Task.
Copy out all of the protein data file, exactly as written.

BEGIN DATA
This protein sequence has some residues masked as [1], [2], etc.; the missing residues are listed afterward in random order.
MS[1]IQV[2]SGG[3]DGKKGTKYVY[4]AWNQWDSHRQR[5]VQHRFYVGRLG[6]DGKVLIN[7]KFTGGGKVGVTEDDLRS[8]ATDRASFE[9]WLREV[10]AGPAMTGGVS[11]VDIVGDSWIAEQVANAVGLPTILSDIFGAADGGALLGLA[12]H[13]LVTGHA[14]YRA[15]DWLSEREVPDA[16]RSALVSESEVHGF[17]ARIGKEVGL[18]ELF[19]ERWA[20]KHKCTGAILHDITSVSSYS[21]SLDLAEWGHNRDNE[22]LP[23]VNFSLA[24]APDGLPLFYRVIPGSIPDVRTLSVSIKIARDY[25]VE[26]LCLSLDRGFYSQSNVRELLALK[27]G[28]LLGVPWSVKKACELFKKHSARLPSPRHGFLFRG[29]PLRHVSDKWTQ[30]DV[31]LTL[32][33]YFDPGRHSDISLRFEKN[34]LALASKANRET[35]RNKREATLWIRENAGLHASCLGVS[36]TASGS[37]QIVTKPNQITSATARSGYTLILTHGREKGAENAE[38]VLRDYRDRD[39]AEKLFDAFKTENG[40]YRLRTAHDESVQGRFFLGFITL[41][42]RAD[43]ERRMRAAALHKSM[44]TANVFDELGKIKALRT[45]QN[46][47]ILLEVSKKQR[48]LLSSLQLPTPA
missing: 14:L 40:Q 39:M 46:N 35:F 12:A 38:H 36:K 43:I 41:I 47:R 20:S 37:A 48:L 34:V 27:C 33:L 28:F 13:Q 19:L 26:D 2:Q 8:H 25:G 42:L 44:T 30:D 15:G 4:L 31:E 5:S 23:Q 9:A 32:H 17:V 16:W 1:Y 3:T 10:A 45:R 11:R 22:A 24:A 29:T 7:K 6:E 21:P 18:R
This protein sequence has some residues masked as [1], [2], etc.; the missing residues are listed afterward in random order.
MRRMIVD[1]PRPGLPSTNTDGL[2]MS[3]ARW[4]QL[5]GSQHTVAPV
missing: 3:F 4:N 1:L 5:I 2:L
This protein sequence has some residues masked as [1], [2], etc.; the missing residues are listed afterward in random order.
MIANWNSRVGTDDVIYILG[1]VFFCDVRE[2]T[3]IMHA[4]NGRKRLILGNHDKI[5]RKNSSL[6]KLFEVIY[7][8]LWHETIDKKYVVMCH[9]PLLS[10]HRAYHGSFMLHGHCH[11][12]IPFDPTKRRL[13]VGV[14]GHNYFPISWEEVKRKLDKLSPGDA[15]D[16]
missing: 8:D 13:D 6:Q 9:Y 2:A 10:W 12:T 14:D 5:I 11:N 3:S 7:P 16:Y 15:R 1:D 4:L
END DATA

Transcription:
This protein sequence has some residues masked as [1], [2], etc.; the missing residues are listed afterward in random order.
MS[1]IQV[2]SGG[3]DGKKGTKYVY[4]AWNQWDSHRQR[5]VQHRFYVGRLG[6]DGKVLIN[7]KFTGGGKVGVTEDDLRS[8]ATDRASFE[9]WLREV[10]AGPAMTGGVS[11]VDIVGDSWIAEQVANAVGLPTILSDIFGAADGGALLGLA[12]H[13]LVTGHA[14]YRA[15]DWLSEREVPDA[16]RSALVSESEVHGF[17]ARIGKEVGL[18]ELF[19]ERWA[20]KHKCTGAILHDITSVSSYS[21]SLDLAEWGHNRDNE[22]LP[23]VNFSLA[24]APDGLPLFYRVIPGSIPDVRTLSVSIKIARDY[25]VE[26]LCLSLDRGFYSQSNVRELLALK[27]G[28]LLGVPWSVKKACELFKKHSARLPSPRHGFLFRG[29]PLRHVSDKWTQ[30]DV[31]LTL[32][33]YFDPGRHSDISLRFEKN[34]LALASKANRET[35]RNKREATLWIRENAGLHASCLGVS[36]TASGS[37]QIVTKPNQITSATARSGYTLILTHGREKGAENAE[38]VLRDYRDRD[39]AEKLFDAFKTENG[40]YRLRTAHDESVQGRFFLGFITL[41][42]RAD[43]ERRMRAAALHKSM[44]TANVFDELGKIKALRT[45]QN[46][47]ILLEVSKKQR[48]LLSSLQLPTPA
missing: 14:L 40:Q 39:M 46:N 35:F 12:A 38:H 36:K 43:I 41:I 47:R 20:S 37:A 48:L 34:V 27:C 33:L 28:F 13:Q 19:L 26:D 2:Q 8:H 25:G 42:L 44:T 30:D 15:G 4:L 31:E 5:S 23:Q 9:A 32:H 17:V 16:W 1:Y 3:T 10:A 45:R 11:R 22:A 24:A 29:T 7:K 6:E 21:P 18:R
This protein sequence has some residues masked as [1], [2], etc.; the missing residues are listed afterward in random order.
MRRMIVD[1]PRPGLPSTNTDGL[2]MS[3]ARW[4]QL[5]GSQHTVAPV
missing: 3:F 4:N 1:L 5:I 2:L
This protein sequence has some residues masked as [1], [2], etc.; the missing residues are listed afterward in random order.
MIANWNSRVGTDDVIYILG[1]VFFCDVRE[2]T[3]IMHA[4]NGRKRLILGNHDKI[5]RKNSSL[6]KLFEVIY[7][8]LWHETIDKKYVVMCH[9]PLLS[10]HRAYHGSFMLHGHCH[11][12]IPFDPTKRRL[13]VGV[14]GHNYFPISWEEVKRKLDKLSPGDA[15]D[16]
missing: 8:D 13:D 6:Q 9:Y 2:A 10:W 12:T 14:D 5:I 11:N 3:S 7:P 16:Y 15:R 1:D 4:L